This weekend marks the start of the United Soccer Leagues (USL) Premier Development League (PDL) season for Vancouver Whitecaps FC Residency, as they take on Kitsap Pumas this coming Sunday on Bell Pitch at Empire Field. Kickoff is set for 4 p.m. PT.
Currently the top level of men’s amateur soccer in North America, the PDL is based in the United States, Canada, and Bermuda. It currently consists of 64 teams competing in four conferences, split into nine regional divisions. Unofficially, it is the considered to be the fourth tier behind Major League Soccer, North American Soccer League, and the USL Professional Division. Whitecaps FC are in the Northwest Division of the PDL's Western Conference.
While not strictly a "professional" league in the sense that the majority of players do not receive payment, the PDL prides itself on its professionalism in terms of its organization and the way the league is run. The PDL is dedicated to developing young soccer players, and preparing them for future careers in professional leagues in North America and elsewhere. As PDL seasons take place during the summer months, the player pool is drawn mainly from elite National Collegiate Athletic Association (NCAA) college soccer players seeking to continue playing high level soccer during their summer break, which they can do while still maintaining their college eligibility.
However, in recent years, teams such as Laredo Heat, New Orleans Jesters, our own Whitecaps FC Residency and division rivals Kitsap Pumas have been embracing at least partial professionalism through a new program called PDL-Pro, whereby teams can choose to employ players who are paid for their performances, but who still meet the age eligibility criteria. This does not contravene NCAA rules, which state that college players cannot play alongside professionals, but may play against them. What this also means, however, is that PDL-Pro teams cannot have any active NCAA players on their rosters, but may employ National Association of Intercollegiate Athletics (NAIA) players, community college players, ex-NCAA players who have already graduated, or other local players who do not play college soccer at all.
In addition, PDL squads often also include standout high school and junior club players, as well as former professionals seeking to continue competing at a high level, often having been forced to retire from top flight competition due to age or injury. PDL rules dictate that a maximum of eight players on each team's 26-man roster can be over 23 years of age, while at least three players on each team's roster must be 18 or younger.
Increasingly, the PDL is seen as a 'shop window' for professional clubs looking to discover and identify aspiring professional players who may enter the MLS SuperDraft in future years. Many of the players currently playing in Major League Soccer and elsewhere began their careers in the PDL.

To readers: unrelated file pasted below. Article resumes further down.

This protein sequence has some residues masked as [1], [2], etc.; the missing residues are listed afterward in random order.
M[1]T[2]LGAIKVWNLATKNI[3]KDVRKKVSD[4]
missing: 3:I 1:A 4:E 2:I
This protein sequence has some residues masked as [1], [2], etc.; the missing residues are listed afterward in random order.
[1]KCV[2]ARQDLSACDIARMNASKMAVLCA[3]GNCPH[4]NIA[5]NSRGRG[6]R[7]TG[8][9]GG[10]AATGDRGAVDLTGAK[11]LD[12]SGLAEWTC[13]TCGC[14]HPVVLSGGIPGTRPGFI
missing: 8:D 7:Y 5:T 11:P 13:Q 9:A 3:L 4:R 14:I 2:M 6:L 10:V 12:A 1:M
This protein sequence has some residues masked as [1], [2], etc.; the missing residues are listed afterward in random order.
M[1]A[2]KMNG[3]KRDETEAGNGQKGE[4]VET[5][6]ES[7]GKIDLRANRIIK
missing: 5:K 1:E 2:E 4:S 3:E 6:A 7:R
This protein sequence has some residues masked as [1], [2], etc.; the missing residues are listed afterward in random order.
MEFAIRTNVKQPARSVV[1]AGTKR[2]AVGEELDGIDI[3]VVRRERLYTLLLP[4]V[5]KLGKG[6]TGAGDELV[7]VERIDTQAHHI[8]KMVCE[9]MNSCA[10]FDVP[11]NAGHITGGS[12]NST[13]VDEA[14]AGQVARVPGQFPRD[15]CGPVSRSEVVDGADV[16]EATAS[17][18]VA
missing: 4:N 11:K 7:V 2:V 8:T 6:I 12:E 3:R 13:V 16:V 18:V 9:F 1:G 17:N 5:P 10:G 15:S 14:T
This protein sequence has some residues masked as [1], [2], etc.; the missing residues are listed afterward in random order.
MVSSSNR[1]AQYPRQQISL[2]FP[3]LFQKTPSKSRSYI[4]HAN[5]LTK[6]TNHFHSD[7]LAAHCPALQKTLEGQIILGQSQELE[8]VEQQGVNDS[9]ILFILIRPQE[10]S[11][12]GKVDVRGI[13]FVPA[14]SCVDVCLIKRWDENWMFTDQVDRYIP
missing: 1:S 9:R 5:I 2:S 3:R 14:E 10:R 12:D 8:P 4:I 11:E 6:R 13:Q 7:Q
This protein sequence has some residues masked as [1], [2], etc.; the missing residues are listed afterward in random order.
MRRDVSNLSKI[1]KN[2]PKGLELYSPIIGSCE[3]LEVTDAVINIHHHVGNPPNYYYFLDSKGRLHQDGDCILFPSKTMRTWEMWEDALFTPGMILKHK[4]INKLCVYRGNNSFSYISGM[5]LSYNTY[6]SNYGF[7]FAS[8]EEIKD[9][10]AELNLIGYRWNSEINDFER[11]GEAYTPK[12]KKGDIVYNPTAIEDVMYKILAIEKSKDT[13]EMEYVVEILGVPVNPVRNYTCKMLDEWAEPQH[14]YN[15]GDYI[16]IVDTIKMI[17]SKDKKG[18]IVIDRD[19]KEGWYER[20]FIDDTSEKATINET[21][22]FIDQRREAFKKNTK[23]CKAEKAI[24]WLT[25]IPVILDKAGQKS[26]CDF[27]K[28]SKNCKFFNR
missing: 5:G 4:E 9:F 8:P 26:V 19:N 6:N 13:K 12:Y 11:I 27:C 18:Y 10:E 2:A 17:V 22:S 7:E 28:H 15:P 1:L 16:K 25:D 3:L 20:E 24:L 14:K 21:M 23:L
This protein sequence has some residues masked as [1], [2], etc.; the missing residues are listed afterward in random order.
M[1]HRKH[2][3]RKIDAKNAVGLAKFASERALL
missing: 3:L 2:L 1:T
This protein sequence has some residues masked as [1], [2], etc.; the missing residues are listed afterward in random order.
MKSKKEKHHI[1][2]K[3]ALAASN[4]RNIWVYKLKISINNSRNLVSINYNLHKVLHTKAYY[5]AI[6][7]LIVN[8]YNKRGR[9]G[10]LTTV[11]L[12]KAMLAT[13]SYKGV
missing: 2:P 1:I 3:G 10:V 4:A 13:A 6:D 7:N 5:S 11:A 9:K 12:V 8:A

For example, current Whitecaps FC MLS players Jay Demerit (Chicago Fire Premier), Greg Janicki (Michigan Bucks), and Shea Salinas (Carolina Dynamo) have honed their skills in PDL before embarking on a professional career in soccer. German international and World cup winner Jurgen Klinsmann played for Orange County Blue Star in 2003.
Last summer, I coached Ottawa Fury in the Northeast Division of the PDL's Eastern Conference. It was a fantastic experience, and the team was one game away from reaching the playoff semifinals. The season was a lot of fun, and I was pleasantly surprised by the talented players on my squad and throughout the league as a whole.
Whitecaps FC Residency team is coming off a difficult 4W-3L-9D season, where their youth and lack of experience was exposed in several matches. However, they continued to grow and learn, and were much more competitive near the end of the season. What’s most important for these players is to continue improving and learning to make the jump to the club’s MLS roster and beyond.
“I am looking forward to PDL games, as they truly demonstrate how the players are progressing and how they read and manage the game,” said Whitecaps FC Residency head coach Richard Grootscholten.
All in all, it looks to be an exciting PDL season, as the young 'Caps will entertain teams like last year’s PDL champions Portland Timbers U-23's, who in 2010, became first team in league history to win every game. There will be plenty of talent to watch each game, as the players look to impress and strive to reach their goal to become professional soccer players.
Vancouver Whitecaps FC Residency kick off their 2011 PDL campaign this Sunday, May 1, at 4 p.m. PT on Bell Pitch at Empire Field, as they face Northwest Division rivals Kitsap Pumas. Admission is free with seating for the match located in Section 225. Parking will also be free in Lot 16, accessible through the South Gate off of Hastings Street in Vancouver, BC.